2012-09-27T10:38:35-07:00September, 2012|Oral Cancer News|

Robotic Surgery Through The Mouth Safe For Removing Tumors Of The Voice Box, Study Shows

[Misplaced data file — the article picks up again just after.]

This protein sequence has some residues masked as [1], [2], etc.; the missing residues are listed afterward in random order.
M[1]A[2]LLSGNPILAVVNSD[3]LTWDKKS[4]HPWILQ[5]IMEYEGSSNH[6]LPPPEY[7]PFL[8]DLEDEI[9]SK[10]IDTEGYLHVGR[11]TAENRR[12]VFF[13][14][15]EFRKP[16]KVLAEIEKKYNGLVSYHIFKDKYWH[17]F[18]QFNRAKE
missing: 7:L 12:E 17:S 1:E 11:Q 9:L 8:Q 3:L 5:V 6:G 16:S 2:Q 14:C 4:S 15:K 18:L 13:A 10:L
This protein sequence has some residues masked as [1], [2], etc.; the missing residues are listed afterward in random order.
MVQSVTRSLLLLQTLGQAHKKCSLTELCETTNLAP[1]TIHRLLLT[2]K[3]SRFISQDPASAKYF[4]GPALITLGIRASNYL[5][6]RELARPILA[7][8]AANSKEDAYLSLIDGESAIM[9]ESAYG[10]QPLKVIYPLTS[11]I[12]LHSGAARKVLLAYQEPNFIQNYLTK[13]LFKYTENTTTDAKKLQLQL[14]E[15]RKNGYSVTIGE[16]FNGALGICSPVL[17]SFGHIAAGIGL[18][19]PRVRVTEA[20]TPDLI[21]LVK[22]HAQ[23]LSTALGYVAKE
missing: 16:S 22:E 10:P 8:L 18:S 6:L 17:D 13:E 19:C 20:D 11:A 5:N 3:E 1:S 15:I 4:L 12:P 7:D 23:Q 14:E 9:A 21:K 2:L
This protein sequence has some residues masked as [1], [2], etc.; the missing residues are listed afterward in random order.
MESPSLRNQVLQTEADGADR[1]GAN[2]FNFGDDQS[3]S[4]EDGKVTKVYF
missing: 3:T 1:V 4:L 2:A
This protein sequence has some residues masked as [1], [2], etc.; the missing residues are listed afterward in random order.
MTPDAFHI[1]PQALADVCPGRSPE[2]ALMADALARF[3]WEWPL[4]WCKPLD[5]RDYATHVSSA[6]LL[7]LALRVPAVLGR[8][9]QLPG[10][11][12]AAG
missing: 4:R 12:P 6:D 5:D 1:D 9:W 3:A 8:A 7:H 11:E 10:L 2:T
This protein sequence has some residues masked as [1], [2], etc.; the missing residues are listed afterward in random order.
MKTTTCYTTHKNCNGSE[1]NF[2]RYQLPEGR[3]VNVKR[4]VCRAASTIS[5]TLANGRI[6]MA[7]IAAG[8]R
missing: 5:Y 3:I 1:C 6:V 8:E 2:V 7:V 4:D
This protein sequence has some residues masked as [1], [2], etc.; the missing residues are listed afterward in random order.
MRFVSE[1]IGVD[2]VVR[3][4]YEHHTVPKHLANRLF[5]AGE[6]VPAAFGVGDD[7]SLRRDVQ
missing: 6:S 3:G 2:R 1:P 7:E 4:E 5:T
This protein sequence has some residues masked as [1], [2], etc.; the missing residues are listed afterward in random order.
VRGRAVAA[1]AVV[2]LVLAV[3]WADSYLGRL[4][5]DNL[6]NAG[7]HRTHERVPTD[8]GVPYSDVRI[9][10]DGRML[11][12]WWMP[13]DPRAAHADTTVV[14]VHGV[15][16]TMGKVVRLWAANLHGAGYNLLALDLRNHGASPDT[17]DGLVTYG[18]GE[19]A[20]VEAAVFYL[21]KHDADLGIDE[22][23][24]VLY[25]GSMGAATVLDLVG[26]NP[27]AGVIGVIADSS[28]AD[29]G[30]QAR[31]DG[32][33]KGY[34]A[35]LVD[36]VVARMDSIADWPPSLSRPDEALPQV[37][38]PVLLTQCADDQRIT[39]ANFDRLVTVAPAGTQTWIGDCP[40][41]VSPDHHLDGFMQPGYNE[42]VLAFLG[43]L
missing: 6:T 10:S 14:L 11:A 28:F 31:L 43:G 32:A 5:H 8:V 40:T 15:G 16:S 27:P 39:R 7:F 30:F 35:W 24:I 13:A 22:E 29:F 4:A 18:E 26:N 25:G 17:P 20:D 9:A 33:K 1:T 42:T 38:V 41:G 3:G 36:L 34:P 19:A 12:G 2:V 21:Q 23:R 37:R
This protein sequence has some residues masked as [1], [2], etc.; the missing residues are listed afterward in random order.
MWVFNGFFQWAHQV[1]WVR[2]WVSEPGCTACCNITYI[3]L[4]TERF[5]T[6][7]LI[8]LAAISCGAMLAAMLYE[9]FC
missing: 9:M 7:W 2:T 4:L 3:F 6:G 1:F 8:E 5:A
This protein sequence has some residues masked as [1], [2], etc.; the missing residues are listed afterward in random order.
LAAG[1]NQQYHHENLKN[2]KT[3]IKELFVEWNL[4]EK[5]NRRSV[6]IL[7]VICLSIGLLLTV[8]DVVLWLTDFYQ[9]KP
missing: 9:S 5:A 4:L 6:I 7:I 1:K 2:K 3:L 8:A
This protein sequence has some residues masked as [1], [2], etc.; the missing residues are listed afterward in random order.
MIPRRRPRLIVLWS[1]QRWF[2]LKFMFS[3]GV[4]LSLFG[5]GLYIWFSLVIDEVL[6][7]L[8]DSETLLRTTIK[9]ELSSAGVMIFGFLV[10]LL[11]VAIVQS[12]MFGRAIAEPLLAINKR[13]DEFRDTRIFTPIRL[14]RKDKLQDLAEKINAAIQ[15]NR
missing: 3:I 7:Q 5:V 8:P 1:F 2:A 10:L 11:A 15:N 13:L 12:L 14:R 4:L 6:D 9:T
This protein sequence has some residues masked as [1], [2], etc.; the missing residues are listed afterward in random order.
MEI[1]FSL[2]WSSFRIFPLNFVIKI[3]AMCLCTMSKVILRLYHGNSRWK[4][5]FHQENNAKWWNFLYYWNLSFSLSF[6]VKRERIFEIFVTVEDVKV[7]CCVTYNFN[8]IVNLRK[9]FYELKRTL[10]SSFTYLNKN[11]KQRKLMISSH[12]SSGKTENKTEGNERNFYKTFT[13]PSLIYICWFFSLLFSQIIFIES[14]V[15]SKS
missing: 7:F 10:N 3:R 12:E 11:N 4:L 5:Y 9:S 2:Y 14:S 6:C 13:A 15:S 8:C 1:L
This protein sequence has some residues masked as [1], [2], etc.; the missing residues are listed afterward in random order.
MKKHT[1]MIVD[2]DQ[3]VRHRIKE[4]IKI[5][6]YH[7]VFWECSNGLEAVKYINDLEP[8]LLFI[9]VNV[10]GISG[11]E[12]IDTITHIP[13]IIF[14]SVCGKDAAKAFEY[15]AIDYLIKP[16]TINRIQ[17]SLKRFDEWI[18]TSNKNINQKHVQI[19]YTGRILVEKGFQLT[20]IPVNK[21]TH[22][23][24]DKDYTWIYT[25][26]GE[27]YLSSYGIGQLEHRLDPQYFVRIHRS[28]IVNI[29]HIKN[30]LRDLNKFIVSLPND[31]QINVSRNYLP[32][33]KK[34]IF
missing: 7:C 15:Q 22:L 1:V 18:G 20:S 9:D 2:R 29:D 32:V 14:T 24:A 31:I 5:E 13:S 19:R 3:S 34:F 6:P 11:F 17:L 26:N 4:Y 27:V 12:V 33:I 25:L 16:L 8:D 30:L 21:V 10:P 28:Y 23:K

Source: HealthCanal.com COLUMBUS, Ohio – Robotic surgery though the mouth is a safe and effective way to remove tumors of the throat and voice box, according to a study by head and neck cancer surgeons at the Ohio State University Comprehensive Cancer Center – Arthur G. James Cancer Hospital and Richard J. Solove Research Institute (OSUCCC – James). Dr. Enver Ozer This is the first report in the world literature illustrating the safety and efficacy of transoral robotic surgery for supraglottic laryngectomy, the researchers say. The preliminary study examined the outcomes of 13 head and neck cancer patients with tumors located in the region of the throat between the base of the tongue and just above the vocal cords, an area known as the supraglottic region. The study found that the use of robot-assisted surgery to remove these tumors through the mouth took about 25 minutes on average, and that blood loss was minimal – a little more than three teaspoons, or 15.4 milliliters, on average, per patient. No surgical complications were encountered and 11 of the 13 patients could accept an oral diet within 24 hours. If, on the other hand, these tumors are removed by performing open surgery on the neck, the operation can take around 4 hours to perform, require 7 to 10 days of hospitalization on average and require a tracheostomy tube and a stomach tube, the researchers say. The findings were published recently in the journal Head and Neck. “The transoral robotic technique means shorter [...]